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A Qualitative Analysis of Outpatient Medication Use in Community Settings: Observed Safety Vulnerabilities and Recommendations for Improved Patient Safety.

  • Lyson, Helena C1
  • Sharma, Anjana E2
  • Cherian, Roy1
  • Patterson, Emily S3
  • McDonald, Kathryn M4
  • Lee, Shin-Yu5
  • Sarkar, Urmimala1
  • 1 From the University of California, San Francisco, Division of General Internal Medicine, Center for Vulnerable Populations at Zuckerberg San Francisco General Hospital, San Francisco, California.
  • 2 Department of Family & Community Medicine, University of California, San Francisco, Center for Excellence in Primary Care, San Francisco, California.
  • 3 Division of Health Information Management and Systems, Ohio State University, College of Medicine, School of Health and Rehabilitation Sciences, Columbus, Ohio.
  • 4 Center for Health Policy/Center for Primary Care and Outcomes Research at Stanford University, Stanford.
  • 5 University of California San Francisco, Richard H. Fine People's Clinic at Zuckerberg San Francisco General Hospital, San Francisco, California.
Published Article
Journal of patient safety
Publication Date
Jun 01, 2021
DOI: 10.1097/PTS.0000000000000590
PMID: 30882615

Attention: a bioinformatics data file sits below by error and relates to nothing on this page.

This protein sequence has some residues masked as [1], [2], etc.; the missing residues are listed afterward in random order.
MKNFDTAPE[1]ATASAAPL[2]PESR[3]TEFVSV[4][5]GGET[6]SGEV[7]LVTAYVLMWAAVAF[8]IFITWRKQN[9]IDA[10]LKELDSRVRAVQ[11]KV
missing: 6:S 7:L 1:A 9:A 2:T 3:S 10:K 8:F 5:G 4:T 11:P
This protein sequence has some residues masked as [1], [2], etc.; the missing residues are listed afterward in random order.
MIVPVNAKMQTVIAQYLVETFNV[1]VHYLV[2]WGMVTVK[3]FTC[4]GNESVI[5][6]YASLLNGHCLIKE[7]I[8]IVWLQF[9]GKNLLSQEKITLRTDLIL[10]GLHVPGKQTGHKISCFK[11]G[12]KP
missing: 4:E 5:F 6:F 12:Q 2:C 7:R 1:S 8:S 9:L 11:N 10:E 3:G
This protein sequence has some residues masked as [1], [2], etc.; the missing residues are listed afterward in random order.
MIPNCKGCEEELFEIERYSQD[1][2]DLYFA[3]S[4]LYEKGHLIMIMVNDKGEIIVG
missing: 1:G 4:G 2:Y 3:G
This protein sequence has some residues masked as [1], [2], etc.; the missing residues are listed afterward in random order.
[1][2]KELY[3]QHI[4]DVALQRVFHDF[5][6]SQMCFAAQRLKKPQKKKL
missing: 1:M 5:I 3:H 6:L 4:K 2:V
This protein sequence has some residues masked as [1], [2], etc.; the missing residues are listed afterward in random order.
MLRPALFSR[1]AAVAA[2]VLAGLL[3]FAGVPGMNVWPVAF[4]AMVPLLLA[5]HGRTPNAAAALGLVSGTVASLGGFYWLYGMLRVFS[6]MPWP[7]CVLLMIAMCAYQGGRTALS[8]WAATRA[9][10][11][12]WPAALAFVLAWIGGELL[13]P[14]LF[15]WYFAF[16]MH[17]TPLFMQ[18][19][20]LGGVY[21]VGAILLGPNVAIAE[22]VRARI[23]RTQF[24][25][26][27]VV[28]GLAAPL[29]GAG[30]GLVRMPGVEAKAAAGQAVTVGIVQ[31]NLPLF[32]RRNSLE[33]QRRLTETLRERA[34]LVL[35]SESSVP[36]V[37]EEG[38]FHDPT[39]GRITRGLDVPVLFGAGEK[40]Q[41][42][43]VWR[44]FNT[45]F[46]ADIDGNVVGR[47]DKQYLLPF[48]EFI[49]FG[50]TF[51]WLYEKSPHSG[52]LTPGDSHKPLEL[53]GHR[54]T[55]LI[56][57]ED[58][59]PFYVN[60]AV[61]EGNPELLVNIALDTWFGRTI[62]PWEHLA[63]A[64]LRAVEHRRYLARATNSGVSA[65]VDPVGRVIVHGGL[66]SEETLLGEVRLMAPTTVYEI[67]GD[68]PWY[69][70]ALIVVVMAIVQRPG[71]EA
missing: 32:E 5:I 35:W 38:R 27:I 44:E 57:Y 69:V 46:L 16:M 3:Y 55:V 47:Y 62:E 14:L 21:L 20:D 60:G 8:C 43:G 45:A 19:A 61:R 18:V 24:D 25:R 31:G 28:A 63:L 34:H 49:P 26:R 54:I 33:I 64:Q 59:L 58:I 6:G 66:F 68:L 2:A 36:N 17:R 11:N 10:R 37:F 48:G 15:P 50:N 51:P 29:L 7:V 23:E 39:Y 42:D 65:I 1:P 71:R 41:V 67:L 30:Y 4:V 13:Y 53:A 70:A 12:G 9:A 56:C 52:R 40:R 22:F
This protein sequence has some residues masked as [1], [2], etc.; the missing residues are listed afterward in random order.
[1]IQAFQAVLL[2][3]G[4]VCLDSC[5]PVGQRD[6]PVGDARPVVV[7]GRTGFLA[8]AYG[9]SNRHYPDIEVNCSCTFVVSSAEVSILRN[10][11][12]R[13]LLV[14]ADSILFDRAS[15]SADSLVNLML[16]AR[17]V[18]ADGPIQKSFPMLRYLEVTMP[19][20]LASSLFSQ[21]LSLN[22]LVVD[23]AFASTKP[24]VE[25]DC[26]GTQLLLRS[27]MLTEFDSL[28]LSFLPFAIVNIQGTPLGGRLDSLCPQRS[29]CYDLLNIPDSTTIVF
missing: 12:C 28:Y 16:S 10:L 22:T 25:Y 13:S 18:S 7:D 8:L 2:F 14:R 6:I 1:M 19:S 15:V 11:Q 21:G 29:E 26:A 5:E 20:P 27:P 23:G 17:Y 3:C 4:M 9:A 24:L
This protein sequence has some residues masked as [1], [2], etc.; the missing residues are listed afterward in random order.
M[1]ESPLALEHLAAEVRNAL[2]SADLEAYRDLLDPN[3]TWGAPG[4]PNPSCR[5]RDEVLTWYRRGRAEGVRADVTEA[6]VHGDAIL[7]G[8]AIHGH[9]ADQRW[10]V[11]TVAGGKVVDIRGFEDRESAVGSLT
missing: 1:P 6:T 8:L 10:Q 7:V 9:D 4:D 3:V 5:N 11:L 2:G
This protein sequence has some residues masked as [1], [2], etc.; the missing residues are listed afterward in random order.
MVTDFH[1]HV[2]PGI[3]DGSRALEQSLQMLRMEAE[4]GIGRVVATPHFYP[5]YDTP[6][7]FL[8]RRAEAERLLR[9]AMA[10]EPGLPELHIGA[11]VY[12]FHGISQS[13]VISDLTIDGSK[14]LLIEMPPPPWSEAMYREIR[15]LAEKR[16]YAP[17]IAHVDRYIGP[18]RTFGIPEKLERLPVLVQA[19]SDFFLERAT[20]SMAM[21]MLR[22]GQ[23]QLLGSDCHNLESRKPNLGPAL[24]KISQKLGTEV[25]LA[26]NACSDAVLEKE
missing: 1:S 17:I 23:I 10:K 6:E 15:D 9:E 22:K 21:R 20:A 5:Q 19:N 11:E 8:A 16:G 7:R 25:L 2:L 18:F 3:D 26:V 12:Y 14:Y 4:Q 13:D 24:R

The aim of the study was to analyze diverse patients' experiences throughout the medication use process to inform the development of overarching interventions that support safe medication use in community settings. Using a qualitative observational approach, we conducted approximately 18 hours of direct observation of the medication use process across multiple settings for a sample of vulnerable, high-risk patients. Observers recorded detailed field notes during the observations. To enrich the observational findings, we also conducted six semistructured interviews with medication safety experts representing a diversity of perspectives. Barriers and facilitators to safe medication use were identified based on inductive coding of the data. A variety of safety vulnerabilities plague all stages of the medication use process and many of the well-established evidence-based interventions aimed at improving the safety of medication use at key stages of the process have not been widely implemented in community settings observed in this study. Key safety vulnerabilities identified include: limited English proficiency, low health literacy, lack of clinician continuity, incomplete medication reconciliation and counseling, unsafe medication storage and disposal habits, and conflicting healthcare agendas with caregivers. Our findings underscore a need for overarching, comprehensive interventions that span the entire process of medication use, including integrated communication systems between clinicians, pharmacies, and patients, and a "patient navigator" program that assists patients in navigating the entire medication-taking process. Collective ownership of the medication management system and mutual motivation for devising collaborative solutions is needed among key sectors. Copyright © 2019 Wolters Kluwer Health, Inc. All rights reserved.

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